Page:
Tibet: Interview with His Holiness the Dalai Lama
Talking to mediapersons here recently, he said Tibetans are neither anti-revolution nor anti-reforms. "We are not against the Chinese," he said, adding he is not upset by Chinese barbs against him. Asked what would be his reaction if China grants autonomy to Tibet without him, the Dalai Lama said he would welcome it. He said second-generation Tibetans living in India will decide the issue of "who after me". He hoped the Tibet issue would get resolved during his lifetime. "I believe in the Gandhian thought of 'ahimsa' or non-violence. We've to show patience and determination. I'll quit the Tibetan freedom movement, the moment it takes a violent turn." He said he is already a "semi-retired" person as he has handed over most of his political powers to Tibetan government-in-exile.
The Nobel peace laureate said he subscribes to the Marxist ideology of equal distribution. "You can call me half-Marxist," he said. Admitting he has friends in Left parties even in China, he said he has not sought their help to solve the Tibetan issue.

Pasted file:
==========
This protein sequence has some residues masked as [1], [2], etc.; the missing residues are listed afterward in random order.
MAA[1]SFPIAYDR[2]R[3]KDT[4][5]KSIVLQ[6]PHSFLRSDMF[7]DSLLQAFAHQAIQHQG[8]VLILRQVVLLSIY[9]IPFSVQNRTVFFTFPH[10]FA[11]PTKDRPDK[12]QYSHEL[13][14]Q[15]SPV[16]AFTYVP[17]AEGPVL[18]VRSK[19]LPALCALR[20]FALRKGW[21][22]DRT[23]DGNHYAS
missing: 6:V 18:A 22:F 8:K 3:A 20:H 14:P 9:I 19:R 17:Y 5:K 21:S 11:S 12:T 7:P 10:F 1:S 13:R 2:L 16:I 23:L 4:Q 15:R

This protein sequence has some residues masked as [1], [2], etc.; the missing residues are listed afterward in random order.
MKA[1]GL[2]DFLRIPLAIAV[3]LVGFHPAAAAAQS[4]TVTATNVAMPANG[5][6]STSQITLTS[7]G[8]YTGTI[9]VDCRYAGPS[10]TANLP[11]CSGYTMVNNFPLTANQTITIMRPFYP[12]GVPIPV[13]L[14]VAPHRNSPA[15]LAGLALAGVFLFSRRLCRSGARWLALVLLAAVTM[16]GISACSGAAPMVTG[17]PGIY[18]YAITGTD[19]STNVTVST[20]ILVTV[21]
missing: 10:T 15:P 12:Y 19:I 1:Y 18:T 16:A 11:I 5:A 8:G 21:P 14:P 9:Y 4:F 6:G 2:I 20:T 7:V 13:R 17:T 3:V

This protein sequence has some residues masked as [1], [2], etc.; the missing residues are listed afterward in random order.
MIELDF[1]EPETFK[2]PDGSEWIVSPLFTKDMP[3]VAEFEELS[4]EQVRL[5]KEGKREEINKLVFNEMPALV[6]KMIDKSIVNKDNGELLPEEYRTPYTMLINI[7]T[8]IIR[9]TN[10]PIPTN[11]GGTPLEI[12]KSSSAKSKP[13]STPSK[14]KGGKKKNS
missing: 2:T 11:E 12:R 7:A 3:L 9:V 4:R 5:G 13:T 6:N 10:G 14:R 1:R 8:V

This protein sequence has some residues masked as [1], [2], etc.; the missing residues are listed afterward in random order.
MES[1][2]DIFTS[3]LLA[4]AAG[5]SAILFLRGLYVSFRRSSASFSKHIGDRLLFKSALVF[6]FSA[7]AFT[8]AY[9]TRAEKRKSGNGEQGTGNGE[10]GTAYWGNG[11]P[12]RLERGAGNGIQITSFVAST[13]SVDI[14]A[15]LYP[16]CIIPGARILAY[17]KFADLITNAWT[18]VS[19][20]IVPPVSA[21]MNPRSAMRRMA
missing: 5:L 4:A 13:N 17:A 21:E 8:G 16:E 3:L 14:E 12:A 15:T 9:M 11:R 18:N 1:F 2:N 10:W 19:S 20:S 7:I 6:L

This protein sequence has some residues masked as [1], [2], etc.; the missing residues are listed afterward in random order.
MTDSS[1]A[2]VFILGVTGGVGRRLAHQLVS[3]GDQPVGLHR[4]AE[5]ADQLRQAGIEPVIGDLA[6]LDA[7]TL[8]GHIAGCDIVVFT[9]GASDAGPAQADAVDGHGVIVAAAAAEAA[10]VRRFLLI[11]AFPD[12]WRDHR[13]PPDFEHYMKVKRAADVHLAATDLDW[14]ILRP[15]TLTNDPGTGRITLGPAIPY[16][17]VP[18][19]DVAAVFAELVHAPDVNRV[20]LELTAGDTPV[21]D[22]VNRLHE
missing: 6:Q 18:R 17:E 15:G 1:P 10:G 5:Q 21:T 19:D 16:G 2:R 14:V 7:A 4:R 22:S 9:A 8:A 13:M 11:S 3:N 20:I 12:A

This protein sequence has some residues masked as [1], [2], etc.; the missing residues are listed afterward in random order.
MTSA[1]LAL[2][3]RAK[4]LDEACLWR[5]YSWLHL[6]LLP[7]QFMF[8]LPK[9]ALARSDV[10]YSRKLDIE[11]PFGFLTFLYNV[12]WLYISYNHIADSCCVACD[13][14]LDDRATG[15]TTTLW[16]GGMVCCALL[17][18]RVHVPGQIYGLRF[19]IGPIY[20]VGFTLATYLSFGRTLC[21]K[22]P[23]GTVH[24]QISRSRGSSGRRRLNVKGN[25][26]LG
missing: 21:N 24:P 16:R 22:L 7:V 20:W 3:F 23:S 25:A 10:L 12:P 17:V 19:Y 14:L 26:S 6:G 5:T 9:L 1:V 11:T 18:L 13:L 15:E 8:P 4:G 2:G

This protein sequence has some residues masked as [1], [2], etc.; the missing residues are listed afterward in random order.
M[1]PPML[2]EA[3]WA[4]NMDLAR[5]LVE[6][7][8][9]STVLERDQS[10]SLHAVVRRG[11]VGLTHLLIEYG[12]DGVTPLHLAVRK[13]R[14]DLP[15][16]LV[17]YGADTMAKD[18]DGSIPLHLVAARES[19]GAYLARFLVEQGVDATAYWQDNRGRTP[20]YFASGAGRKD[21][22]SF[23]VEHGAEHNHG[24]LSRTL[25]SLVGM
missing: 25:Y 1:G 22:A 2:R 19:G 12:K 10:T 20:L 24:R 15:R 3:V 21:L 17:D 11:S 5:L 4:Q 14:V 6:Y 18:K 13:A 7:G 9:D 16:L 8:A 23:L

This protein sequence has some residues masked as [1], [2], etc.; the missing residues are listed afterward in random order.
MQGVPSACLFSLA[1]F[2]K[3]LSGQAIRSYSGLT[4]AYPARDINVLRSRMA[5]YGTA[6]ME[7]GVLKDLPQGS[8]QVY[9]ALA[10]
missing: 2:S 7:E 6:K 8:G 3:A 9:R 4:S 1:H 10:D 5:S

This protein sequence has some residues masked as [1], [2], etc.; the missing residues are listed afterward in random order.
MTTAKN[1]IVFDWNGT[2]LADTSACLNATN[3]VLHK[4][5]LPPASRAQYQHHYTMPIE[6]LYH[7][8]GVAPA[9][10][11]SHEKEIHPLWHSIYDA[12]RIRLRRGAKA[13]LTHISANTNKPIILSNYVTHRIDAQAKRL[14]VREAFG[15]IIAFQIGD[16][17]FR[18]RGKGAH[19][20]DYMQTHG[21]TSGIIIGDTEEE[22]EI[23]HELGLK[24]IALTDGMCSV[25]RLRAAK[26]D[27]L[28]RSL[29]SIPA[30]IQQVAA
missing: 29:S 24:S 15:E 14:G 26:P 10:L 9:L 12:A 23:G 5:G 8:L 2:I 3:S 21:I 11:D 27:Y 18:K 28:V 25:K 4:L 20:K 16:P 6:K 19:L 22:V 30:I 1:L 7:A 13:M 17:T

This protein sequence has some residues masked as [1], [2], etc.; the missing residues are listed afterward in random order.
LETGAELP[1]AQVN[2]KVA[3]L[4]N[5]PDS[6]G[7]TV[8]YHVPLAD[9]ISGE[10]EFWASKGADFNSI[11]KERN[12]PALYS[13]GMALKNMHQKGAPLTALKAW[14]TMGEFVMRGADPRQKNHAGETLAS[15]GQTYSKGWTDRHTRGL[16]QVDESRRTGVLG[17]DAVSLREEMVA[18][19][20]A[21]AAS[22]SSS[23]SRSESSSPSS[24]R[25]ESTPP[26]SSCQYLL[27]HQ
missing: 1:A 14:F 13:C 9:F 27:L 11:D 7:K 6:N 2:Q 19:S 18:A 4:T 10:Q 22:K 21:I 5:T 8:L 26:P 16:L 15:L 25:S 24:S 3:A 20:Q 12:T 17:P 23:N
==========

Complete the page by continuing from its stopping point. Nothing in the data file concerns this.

The Dalai Lama rued that more and more Chinese people were being shifted to Tibet to reduce the Tibetan population to a minority. He said China has also diverted the flow of major rivers in Tibet towards China, with the aim to destroy the natural resources of Tibet.
Asked why despite possessing spiritual powers, he could not change the mind of Beijing, he said things will go their own way. "Time is stronger than anything."